Exporters blame rising shipping cost, climate change
The juicy kinnows of Pakistan are an essential part of enjoying winter as they become a staple when families sit together on chilly nights.
Not only within the borders, but Pakistan’s kinnows are craved outside its borders as well. Last year, traders hit a bumper prize when they far overshot their export target.
Their target was 300,000 tons, but they managed to export 450,000 tons of kinnows.
However, winter this year, didn’t bring the usual excitement for traders. They are worried they will not be able to export enough this season.
Estimates put this year’s exports at 300,000 tons, a 35 percent fall from that of the previous year.
Global trade is feeling the pressure from rising costs of shipping. A report by the United Nations Conference on Trade and Development estimates that the surge in freight could increase global import price levels by 11 percent. This would mean consumer price levels would go up by 1.5% till 2023.
The rising shipping cost will impact the export of Pakistan’s kinnows to Canada, Russia, Ukraine, Indonesia and the Philippines. These countries account for 50 percent of Pakistan’s total kinnow export.
The All Pakistan Fruit and Vegetable Exporters Association patron-in-chief Waheed Ahmed said that freight charges were between $2500 and $3000. Now, this rate has gone up to $7000. Even at this cost, there is no guarantee the consignment will be delivered on time.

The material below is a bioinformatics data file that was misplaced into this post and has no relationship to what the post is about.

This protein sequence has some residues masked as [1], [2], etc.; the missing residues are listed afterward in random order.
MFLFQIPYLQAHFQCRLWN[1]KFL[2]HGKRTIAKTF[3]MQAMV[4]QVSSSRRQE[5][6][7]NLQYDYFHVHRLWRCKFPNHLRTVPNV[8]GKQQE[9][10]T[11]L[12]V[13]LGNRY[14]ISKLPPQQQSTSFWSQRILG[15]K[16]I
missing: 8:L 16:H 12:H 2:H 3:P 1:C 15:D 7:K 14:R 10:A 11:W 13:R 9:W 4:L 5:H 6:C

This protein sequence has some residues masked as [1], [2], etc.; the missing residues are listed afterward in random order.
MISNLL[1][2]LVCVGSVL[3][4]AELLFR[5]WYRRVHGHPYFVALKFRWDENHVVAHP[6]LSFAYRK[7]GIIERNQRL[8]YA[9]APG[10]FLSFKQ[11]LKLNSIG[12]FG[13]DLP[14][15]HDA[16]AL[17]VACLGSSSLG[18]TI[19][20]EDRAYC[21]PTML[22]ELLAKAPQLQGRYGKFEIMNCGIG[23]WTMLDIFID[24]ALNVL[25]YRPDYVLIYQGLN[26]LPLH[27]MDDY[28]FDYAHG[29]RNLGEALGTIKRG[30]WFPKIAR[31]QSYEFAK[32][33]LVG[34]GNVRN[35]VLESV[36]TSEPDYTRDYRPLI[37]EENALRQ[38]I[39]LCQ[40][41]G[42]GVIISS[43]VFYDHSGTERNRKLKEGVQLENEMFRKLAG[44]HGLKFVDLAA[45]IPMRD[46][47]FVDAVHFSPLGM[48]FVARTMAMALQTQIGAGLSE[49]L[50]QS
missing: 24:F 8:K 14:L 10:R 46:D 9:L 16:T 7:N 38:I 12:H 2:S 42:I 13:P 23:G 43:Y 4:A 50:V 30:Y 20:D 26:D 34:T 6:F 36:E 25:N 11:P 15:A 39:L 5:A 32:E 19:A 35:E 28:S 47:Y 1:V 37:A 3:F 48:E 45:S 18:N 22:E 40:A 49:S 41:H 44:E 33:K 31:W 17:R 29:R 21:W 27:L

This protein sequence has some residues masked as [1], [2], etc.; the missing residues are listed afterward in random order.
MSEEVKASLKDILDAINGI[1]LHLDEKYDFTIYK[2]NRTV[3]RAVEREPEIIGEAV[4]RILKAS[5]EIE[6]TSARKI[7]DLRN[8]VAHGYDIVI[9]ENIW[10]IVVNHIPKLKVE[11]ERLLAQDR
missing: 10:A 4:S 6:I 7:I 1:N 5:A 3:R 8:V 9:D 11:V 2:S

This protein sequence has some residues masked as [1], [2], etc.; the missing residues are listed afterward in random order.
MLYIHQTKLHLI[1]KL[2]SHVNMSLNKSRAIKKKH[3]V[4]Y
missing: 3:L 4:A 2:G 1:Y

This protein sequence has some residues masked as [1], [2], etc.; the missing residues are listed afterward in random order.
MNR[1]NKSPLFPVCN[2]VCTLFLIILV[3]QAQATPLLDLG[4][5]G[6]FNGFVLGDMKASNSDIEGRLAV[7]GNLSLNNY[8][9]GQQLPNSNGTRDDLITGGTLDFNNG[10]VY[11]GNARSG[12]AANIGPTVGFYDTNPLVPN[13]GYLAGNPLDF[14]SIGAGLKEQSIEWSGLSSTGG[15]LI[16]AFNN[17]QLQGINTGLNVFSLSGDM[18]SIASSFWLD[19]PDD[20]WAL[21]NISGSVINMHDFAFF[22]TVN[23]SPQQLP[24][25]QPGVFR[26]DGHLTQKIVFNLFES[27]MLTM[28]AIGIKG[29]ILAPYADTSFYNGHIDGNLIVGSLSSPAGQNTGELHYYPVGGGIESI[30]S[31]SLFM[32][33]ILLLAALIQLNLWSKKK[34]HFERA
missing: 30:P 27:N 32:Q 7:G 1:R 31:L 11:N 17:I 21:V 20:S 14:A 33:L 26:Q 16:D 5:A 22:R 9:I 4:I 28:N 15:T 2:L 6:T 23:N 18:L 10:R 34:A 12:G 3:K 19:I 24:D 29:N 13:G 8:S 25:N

The schedules of shipping companies have fluctuated and since the fruit has a shelf life, exporters are faced with a double whammy – rising cost and rotting product.
Russia is a big market for Pakistani kinnows where it is sold because it costs less than kinnows from Morocco and Turkey. A 10kg crate of Pakistani kinnows cost $6 less than what it costs in the other two countries. But, this gap is expected to close if high shipping costs are factored in.
If Pakistani kinnows cost the same as the fruit from Morocco and Turkey, it will lose in the Russian market. In that case, Turkey will have an edge over Pakistan as it can export to Russia over land.
In this situation, Pakistan can also export kinnows to Russia overland through Central Asian countries and Iran.
But despite Pakistan being a party to the TIR Convention, transportation via land border costs the same as through the sea.
The TIR Convention is a multinational treaty that enables goods to move under customs control across international borders without paying duties and taxes that would normally apply.
Now, exporters are looking to the government for a subsidy to minimize their losses.
There is also a need to tap into new markets like Iran, which can be a lucrative alternate for local exporters. But the Iranian authorities haven’t issued an import permit for 10 years. The country issued a limited permit last year, but it hasn’t been issued this year.
Exporters say they can send 8,000 tons of kinnows to Iran if they get the permit.
The shipping cost is not the only headache for exporters. The cost of growing kinnows has sky-rocketed as petrol, electricity and gas becomes expensive. The packaging material cost 40 percent more compared to last year.
The impact of climate change has also increased the worries of exporters as their yield has shrunk. In 2021, the total kinnow production is estimated to be 1.7m ton against the target of 2.4m tons.